Programme details

Plenary 4
Contributions of health care to mitigating and adapting to climate change Friday, April 14, 2017 09:00-10:30

Plen 4

Contributions of health care to mitigating and adapting to climate change

Venue: Audimax

Building climate resilient health systems

Elena VILLALOBOS PRATS, Climate change and health team, Department of Public Health, Environmental and Social Determinants of Health, World Health Organization Headquarters, Geneva, WHO/PHE

Elena Villalobos Prats is responsible for capacity development and country support in the climate change and health team at the World Health Organization Headquarters in Geneva. Elena is a lawyer by training and holds an MSc in Public Health at the LSHTM, a MSc in International development and humanitarian aid, and a MA in Gender and Equity. She has extensive experience in managing NGO development projects in Asia and South America. In her current position at WHO, Elena is responsible for implementing the components of the WHO workplan on climate change and health related to the provision of policy and technical support for the implementation of the public health response to climate change.  These include supporting a more systematic approach to increasing the resilience of public health systems to climate change, capacity building, generating technical guidance, providing training, and project management and technical support to health adaptation projects supported by different donors.

Abstract summary:

WHO has been working on climate change and health for over 20 years now. Building the evidence on the health impacts of climate change was prioritized during early stages of work. In 2008 a resolution was passed and 2009 the first workplan on climate change and health was approved. Since then, the WHO work has been considerably scaled-up. The implementation of the first generation of projects on climate change facilitated the development of a comprehensive approach to build the resilience of health systems to the threats posed by climate variability and change. The proposed approach (i.e. operational framework for building climate resilient health systems) builds on the six building blocks of health systems and propose ten concrete recommendations that, when implemented, will contribute to ensure that either health systems or health programmes, become more resilient to climate change.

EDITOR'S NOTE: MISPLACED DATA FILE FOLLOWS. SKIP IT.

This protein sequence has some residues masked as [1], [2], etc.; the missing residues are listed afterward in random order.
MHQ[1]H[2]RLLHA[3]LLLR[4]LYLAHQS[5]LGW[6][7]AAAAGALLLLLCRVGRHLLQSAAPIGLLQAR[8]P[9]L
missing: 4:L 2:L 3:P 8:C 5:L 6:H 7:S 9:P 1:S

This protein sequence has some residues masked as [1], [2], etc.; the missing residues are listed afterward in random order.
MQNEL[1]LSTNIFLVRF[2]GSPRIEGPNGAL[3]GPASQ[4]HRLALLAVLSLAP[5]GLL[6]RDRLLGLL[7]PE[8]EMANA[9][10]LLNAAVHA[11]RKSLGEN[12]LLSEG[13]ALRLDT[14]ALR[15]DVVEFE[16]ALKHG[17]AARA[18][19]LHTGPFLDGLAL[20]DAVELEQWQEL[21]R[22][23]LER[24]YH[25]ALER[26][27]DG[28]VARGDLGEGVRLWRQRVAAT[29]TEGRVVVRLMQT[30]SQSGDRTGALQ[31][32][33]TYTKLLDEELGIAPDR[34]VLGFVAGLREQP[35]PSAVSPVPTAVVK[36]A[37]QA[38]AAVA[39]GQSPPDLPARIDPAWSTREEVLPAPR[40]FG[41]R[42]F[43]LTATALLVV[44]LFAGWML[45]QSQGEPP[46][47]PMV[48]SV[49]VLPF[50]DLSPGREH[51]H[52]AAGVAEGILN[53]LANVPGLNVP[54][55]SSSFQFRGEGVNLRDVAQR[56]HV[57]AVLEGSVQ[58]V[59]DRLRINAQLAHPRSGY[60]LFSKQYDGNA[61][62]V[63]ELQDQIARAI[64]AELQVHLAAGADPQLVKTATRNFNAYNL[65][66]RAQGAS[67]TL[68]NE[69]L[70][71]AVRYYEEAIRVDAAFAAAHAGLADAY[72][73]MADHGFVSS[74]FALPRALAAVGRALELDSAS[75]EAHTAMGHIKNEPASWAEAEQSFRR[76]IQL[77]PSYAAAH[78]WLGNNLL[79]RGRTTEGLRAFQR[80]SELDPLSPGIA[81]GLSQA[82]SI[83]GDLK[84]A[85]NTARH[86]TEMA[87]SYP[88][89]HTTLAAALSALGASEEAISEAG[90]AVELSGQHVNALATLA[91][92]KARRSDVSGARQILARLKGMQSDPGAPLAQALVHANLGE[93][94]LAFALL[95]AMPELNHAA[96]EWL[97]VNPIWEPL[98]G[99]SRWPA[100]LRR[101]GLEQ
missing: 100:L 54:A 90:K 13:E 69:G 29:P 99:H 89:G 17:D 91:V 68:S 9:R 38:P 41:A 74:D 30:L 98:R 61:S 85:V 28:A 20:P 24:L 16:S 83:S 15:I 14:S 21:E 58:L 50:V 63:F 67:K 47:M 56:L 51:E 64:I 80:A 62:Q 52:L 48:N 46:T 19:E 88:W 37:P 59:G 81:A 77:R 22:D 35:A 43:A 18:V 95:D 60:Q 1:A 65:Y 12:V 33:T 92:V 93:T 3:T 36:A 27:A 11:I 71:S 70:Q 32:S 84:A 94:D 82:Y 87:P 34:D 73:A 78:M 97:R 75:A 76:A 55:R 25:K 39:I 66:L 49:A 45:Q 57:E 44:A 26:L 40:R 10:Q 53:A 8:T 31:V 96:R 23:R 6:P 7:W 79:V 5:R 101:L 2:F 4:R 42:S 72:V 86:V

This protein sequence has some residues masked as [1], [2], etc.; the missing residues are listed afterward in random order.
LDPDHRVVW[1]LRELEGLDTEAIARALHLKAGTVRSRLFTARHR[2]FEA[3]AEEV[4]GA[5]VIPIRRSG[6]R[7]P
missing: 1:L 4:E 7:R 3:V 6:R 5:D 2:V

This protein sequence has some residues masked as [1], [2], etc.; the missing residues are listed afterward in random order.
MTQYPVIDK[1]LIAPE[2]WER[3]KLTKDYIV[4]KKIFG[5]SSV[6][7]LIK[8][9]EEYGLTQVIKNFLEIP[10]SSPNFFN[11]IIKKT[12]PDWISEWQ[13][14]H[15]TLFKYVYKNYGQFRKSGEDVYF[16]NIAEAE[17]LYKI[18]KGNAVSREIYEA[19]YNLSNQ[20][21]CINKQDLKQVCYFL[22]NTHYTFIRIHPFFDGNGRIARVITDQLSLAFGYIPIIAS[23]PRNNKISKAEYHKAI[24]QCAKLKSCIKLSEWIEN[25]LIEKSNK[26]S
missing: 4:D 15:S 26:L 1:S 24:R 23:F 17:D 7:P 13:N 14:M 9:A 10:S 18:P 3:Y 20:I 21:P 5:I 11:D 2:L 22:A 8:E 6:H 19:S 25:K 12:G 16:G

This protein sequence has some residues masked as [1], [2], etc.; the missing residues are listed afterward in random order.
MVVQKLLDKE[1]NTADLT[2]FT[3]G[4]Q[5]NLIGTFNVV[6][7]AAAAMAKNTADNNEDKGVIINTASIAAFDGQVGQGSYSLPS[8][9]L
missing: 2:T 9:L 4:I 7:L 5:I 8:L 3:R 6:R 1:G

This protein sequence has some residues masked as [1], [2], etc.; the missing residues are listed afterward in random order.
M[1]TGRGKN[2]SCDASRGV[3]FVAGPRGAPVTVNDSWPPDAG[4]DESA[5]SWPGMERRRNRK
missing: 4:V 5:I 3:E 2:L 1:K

WHO considers that health systems are resilient when these are “capable to anticipate, respond to, cope with, recover from and adapt to climate related shocks and stresses”. At the same time, resilience means that uninterrupted environmental inputs to sustain health operations are ensured at all times (e.g. energy, water and sanitation) while environmental impacts are assessed and minimized.

Activities conducted in the health sector have associated environmental considerations, which if left unaddressed, can inadvertently affect health and well-being. For example, policies and practices in health care waste management can influence health worker and community exposure to infection. The incineration of health care wastes can also give rise to other environmental risks to health, such as air pollution and environmental releases of dioxins, persistent organic pollutants, and mercury.

Measures aimed at "greening health care" therefore constitute an important demonstration of the health sector’s commitment to ensuring that the delivery of health care does not inadvertently cause harm. They also provide an important demonstration of the health sector’s commitment to sustainable development. Moreover, opportunities for health and health systems strengthening may arise where “greening” measures facilitate an alignment of interests across SDG goals, for example where efforts to promote enhanced access to access to water and sanitation (SDG6) or sustainable energy (SDG7) include health care facilities as a priority area of focus.